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« Reply #6 on: April 03, 2014, 05:11:38 pm »

Normally I wash it at home before each trip.
LOL  I wash ours after we get back.

If we develop a serious dirt problem during a trip, I have been known to spend a few bucks in a wand-wash and do a quick power rinse.

Is a wand-wash the same thing as self service bays?

 I don't have the luxury of storing the PC inside so unless it is really dirty I wait until the next trip
 
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« Reply #7 on: April 03, 2014, 05:22:49 pm »

Yes Tom.

wand wash = Do-It-Yourself with the power washing wand.

I see what you mean.  Why wash it just to get dirty outside while being stored.  It makes sense.
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Pax
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« Reply #8 on: April 04, 2014, 12:34:08 am »

Thanks for all the input!  Guess I'll load up some basic cleaning tools for when an RV park has a specific area for cleaning and then just use a truck stop wash on our travels.  Don't have the luxury of washing it at home due to 1) Space, 2) Lovely tree-lined street with low hanging branches, and 3) Local restrictions (actually, EVERYTHING is restricted in CA......so, why are we still here?   Oh yeah, the weather.  Sposed to be in the 80's in N. Cal. next week and in the 90's in Bakersfield)

Thought about the waterless wash products like Bruce uses and others mentioned seeing, but our rig has Diamond Shield and they specifically say not to use any waterless products (http://www.diamond-shield.com/index.cfm?)

If we ever tear ourselves away from our current main residence our next will obviously include indoor RV storage and space for loading/unloading and washing.

- Mike
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« Reply #9 on: April 07, 2014, 05:49:25 pm »

Mike,
I'm currently at John Pennekamp Coral Reef SP at key largo, FL and they have the "don't wash on site" rule. They continue by saying that there are several RV wash places around the area. I couldn't find any so I stopped at the front gate and asked where they were? A nice Hispanic lady ranger told me that she has a friend with a van that uses his own water and that he would come to my site. He did, we negotiated price; and he proceeded to wash rig with a pressure washer set on wide stream. Took him about an hour and a half and, after he towel dried it, I paid him $60. he did a great job!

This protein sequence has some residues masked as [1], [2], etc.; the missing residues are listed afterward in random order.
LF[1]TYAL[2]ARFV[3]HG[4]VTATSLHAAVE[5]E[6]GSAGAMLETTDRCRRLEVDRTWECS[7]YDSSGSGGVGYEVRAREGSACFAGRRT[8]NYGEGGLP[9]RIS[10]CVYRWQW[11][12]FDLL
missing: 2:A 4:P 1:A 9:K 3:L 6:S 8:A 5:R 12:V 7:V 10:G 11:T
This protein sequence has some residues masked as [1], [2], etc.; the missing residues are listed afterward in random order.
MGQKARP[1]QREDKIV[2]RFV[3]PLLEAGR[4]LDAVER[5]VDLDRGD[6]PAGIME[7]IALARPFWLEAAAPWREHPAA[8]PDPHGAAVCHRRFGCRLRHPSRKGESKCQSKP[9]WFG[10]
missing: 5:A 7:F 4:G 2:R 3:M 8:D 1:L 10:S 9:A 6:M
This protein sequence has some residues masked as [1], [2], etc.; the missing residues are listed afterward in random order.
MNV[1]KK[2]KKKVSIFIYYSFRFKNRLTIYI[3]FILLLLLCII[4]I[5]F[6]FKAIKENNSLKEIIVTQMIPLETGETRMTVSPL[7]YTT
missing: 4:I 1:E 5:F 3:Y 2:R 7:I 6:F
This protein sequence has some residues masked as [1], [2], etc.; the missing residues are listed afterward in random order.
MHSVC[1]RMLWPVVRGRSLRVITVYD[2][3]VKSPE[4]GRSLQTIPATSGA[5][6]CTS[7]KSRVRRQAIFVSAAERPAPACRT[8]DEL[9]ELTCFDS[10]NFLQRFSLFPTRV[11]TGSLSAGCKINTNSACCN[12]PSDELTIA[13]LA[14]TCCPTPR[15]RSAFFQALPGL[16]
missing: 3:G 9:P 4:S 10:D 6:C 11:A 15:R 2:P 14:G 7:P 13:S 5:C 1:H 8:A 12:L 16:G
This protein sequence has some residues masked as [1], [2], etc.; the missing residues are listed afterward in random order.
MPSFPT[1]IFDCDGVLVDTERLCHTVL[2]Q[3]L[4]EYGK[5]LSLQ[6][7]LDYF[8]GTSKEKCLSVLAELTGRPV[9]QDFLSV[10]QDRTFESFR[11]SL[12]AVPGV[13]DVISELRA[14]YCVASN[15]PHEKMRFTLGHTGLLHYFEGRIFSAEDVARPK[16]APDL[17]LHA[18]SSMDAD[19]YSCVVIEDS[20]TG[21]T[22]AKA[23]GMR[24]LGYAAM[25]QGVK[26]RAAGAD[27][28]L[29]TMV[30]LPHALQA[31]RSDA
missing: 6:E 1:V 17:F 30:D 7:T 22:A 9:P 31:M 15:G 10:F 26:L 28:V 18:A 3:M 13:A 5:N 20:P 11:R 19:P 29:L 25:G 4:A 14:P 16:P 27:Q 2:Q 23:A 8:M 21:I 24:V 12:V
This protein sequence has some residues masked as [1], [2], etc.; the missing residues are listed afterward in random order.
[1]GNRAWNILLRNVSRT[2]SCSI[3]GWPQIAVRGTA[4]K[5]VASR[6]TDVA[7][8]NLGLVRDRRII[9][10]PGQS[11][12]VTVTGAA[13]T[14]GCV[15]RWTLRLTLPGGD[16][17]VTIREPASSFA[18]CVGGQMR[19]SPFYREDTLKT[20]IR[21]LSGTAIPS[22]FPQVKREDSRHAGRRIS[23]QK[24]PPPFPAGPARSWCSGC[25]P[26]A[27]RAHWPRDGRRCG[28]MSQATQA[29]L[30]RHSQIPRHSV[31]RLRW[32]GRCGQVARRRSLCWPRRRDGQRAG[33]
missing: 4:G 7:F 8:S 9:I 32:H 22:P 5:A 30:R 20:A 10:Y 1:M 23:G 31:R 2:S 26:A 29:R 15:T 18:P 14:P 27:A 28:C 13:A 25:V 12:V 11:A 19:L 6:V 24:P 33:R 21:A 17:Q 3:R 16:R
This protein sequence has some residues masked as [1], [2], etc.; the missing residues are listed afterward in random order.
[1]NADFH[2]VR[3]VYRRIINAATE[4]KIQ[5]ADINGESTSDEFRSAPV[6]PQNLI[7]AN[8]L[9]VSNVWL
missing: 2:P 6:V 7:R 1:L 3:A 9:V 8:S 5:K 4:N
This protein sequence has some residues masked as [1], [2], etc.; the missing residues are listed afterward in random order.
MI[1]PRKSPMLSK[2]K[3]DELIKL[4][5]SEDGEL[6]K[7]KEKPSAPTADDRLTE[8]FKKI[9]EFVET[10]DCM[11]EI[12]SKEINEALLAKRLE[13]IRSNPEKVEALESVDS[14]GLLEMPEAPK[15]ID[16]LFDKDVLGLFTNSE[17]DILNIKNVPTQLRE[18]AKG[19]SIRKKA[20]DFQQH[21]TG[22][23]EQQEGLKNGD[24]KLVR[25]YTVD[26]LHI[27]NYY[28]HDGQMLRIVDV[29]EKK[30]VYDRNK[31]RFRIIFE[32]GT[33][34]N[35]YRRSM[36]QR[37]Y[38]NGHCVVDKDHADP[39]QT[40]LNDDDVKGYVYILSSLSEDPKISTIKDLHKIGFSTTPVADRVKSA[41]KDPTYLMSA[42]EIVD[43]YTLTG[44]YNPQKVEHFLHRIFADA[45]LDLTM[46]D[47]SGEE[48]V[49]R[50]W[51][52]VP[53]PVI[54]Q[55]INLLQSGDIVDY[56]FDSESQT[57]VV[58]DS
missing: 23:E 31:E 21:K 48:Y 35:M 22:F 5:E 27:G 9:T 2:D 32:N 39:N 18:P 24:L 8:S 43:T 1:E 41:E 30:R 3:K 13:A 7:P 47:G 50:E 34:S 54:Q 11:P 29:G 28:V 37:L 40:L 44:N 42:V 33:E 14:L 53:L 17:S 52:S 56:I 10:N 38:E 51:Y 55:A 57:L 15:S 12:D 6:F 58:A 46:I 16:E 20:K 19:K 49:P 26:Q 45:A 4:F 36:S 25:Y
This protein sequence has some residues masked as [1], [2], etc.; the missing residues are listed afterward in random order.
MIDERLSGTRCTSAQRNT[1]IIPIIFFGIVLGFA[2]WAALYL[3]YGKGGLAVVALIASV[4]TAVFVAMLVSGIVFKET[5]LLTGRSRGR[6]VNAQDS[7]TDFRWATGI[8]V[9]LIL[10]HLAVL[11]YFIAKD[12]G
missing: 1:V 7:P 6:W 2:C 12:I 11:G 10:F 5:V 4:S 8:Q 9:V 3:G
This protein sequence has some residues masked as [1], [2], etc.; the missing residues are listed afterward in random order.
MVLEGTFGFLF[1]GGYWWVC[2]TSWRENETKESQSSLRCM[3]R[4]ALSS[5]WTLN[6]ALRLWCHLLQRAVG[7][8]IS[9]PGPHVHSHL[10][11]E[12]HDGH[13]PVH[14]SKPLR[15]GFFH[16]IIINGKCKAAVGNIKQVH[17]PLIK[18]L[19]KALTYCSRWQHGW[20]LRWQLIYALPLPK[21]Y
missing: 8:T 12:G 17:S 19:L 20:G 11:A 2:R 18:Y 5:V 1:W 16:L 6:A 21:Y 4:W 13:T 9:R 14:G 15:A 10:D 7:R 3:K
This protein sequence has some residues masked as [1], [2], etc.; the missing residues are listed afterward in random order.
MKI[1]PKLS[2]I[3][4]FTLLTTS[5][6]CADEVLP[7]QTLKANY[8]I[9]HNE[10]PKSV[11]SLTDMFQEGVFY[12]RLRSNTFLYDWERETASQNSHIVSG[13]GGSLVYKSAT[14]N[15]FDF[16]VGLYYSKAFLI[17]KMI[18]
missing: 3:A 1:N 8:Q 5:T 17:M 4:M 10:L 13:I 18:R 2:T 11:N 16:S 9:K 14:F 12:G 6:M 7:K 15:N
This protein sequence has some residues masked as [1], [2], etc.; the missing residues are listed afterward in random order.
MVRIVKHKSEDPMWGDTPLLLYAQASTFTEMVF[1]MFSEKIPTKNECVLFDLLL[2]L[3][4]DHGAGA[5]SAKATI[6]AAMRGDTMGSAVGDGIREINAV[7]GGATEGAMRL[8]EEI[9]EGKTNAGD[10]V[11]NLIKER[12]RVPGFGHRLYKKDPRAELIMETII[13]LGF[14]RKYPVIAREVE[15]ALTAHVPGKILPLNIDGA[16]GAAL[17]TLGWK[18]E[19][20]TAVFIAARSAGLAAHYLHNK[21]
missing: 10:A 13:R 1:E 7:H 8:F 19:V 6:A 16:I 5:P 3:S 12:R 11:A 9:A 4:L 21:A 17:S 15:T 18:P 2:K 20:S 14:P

Shipper

PS: This is a great location with full hookups and all the water sport amenities. We are staying two weeks.
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Pax
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« Reply #10 on: April 08, 2014, 09:26:34 am »

Thanks, Shipper!  Wonder why the 'don't wash on site rule' but someone can come in and do it for you.  I'm guessing you didn't have close neighbors and the site wasn't dirt which would get muddy.....or was there a special wash area?

Just got to Bakersfield yesterday and saw quite a few truck washes along the way on I-5.  This RV park also has the no wash rule, but there were business cards for mobile wash companies at the registration desk.  I'll have to ask how that works today.

  - Mike
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« Reply #11 on: April 08, 2014, 02:01:57 pm »

Some campgrounds are on wells and don't want to use all the water to wash RVs. When some one comes into the campground, they bring their own water. Normally the charge by the foot and extra to do the roof. Even if the campground is on city water, they still have to pay for it. Washing a rig is not figured into the camping fees.
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Pax
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« Reply #12 on: April 09, 2014, 09:37:47 am »

Ah!  Didn't think of that! shrug
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« Reply #13 on: April 11, 2014, 08:52:41 am »

Even campgrounds on city water balk at having rigs washed. City water fees are meant to cover the cost of the water going into the "house" and going into the sewer system to be cleaned after it leaves the house. Some areas allow separate meters for outside water use such as irrigation, sprinklers, car washes, etc. that do not put the water back into the system to be processed. That water is then charged at a lower rate. Since most campgrounds don't have that double meter thing (unless they set up a separate wash area), they would be paying a good bit more for the water spraying out onto all those RVs.